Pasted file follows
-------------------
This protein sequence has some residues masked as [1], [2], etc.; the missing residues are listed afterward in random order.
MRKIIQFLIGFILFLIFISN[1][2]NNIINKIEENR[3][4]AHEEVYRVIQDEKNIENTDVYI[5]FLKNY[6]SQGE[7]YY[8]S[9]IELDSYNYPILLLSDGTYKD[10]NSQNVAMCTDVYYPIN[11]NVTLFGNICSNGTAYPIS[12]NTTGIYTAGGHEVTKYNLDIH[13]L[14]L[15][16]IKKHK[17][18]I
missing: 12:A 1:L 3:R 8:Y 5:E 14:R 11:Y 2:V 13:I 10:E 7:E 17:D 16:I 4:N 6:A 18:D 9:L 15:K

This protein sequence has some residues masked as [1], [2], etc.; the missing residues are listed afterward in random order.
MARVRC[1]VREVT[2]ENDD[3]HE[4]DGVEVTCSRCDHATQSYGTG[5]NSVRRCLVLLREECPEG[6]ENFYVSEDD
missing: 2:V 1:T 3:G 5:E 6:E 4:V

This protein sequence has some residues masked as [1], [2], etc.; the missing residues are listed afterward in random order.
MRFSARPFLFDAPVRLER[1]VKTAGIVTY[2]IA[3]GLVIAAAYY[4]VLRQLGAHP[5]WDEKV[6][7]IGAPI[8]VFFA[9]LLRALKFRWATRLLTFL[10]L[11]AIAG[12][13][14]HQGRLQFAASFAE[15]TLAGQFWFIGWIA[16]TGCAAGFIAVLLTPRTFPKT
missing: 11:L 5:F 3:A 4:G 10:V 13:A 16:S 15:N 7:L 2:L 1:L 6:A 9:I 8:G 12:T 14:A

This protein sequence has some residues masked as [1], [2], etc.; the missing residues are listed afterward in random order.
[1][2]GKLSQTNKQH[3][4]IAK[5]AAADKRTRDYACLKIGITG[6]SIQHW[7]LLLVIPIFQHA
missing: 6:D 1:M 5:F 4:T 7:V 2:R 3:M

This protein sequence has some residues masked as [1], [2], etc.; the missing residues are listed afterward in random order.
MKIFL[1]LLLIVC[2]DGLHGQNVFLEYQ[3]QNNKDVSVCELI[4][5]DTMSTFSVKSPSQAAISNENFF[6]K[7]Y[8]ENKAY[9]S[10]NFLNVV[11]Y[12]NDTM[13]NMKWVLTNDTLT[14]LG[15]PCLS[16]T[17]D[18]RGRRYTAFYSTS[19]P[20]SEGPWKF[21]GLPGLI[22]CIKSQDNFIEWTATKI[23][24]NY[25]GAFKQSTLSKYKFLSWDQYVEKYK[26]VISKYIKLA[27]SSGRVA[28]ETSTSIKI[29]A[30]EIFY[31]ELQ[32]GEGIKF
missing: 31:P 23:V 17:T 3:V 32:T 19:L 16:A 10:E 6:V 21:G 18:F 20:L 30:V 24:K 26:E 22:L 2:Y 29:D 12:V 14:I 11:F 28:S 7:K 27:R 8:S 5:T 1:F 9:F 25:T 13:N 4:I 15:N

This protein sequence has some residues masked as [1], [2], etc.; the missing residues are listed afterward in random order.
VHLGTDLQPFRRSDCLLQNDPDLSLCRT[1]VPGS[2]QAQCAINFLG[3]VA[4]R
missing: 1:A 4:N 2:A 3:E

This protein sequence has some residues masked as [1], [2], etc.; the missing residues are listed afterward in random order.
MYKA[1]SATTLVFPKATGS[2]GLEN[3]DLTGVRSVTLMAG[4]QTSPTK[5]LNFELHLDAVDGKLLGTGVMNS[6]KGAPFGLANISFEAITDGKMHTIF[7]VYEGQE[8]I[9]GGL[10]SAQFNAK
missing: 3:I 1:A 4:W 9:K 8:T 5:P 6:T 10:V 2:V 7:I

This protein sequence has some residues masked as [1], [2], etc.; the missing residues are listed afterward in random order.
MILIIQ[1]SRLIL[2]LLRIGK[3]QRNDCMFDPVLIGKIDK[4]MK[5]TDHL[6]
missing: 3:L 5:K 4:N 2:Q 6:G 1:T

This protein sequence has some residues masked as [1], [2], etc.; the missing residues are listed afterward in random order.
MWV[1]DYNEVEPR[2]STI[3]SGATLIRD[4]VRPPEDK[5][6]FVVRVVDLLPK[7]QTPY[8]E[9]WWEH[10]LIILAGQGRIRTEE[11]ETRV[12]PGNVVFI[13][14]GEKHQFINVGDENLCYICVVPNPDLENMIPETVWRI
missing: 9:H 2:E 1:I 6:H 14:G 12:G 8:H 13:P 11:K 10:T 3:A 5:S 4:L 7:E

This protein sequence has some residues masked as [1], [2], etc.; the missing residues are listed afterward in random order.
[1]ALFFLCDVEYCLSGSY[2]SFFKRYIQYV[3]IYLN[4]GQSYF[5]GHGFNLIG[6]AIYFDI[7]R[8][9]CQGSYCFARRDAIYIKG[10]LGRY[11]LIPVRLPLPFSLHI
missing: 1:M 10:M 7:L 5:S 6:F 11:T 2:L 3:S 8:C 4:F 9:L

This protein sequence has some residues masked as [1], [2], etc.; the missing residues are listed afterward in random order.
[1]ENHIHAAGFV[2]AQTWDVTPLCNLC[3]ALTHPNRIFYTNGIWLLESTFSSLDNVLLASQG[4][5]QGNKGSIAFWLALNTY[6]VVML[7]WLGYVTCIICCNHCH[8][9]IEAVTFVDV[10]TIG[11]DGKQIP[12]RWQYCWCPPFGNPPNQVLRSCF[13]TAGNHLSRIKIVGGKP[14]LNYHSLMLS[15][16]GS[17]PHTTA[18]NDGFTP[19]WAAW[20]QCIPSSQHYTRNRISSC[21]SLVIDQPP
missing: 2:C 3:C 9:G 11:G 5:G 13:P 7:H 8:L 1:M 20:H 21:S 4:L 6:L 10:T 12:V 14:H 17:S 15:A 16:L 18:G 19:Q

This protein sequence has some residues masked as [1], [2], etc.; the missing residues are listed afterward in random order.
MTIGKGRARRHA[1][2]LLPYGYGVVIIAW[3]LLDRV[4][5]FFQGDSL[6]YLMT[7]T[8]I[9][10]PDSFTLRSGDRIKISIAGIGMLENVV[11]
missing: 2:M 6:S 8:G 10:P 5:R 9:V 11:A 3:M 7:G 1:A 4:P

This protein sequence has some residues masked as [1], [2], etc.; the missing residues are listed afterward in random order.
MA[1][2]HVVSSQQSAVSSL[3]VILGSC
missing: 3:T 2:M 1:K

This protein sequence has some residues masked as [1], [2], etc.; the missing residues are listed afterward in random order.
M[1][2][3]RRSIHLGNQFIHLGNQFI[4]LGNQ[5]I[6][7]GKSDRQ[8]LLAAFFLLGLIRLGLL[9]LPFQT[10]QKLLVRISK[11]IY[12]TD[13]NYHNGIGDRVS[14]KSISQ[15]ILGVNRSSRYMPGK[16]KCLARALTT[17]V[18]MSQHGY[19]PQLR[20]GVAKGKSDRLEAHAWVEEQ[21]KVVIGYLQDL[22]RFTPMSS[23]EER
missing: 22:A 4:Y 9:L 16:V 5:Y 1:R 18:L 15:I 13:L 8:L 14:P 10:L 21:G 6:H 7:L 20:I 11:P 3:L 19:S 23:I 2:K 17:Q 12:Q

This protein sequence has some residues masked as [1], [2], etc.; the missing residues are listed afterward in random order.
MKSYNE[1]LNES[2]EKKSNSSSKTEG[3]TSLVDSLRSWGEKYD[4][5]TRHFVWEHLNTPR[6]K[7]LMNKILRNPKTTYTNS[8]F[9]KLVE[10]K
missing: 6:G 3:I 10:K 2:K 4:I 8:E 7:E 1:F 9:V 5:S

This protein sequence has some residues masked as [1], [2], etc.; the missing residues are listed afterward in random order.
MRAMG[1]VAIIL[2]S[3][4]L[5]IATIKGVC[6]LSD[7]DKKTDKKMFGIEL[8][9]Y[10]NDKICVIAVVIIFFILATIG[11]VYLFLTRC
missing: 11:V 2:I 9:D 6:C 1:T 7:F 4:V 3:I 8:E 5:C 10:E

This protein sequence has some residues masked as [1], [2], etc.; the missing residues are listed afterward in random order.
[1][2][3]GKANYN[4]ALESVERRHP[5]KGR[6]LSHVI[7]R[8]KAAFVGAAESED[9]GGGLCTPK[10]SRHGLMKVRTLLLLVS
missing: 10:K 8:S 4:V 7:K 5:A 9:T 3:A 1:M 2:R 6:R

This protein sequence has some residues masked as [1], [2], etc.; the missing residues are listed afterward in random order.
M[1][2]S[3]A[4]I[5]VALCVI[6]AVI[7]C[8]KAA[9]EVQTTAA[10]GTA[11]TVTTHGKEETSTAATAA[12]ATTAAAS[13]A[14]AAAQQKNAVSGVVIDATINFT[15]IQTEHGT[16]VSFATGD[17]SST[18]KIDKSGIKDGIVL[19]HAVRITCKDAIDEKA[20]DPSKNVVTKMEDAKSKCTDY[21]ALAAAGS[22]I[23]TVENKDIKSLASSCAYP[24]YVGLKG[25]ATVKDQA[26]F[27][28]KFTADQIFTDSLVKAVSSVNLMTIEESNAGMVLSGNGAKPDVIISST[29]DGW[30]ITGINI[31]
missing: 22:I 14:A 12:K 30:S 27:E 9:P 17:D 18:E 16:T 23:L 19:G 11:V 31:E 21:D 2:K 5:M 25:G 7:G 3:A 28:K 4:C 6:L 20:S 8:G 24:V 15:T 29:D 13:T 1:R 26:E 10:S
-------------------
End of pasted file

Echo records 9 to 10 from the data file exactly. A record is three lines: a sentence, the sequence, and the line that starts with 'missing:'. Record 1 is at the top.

This protein sequence has some residues masked as [1], [2], etc.; the missing residues are listed afterward in random order.
MWV[1]DYNEVEPR[2]STI[3]SGATLIRD[4]VRPPEDK[5][6]FVVRVVDLLPK[7]QTPY[8]E[9]WWEH[10]LIILAGQGRIRTEE[11]ETRV[12]PGNVVFI[13][14]GEKHQFINVGDENLCYICVVPNPDLENMIPETVWRI
missing: 9:H 2:E 1:I 6:H 14:G 12:G 8:H 13:P 11:K 10:T 3:A 5:S 4:L 7:E

This protein sequence has some residues masked as [1], [2], etc.; the missing residues are listed afterward in random order.
[1]ALFFLCDVEYCLSGSY[2]SFFKRYIQYV[3]IYLN[4]GQSYF[5]GHGFNLIG[6]AIYFDI[7]R[8][9]CQGSYCFARRDAIYIKG[10]LGRY[11]LIPVRLPLPFSLHI
missing: 1:M 10:M 7:L 5:S 6:F 11:T 2:L 3:S 8:C 4:F 9:L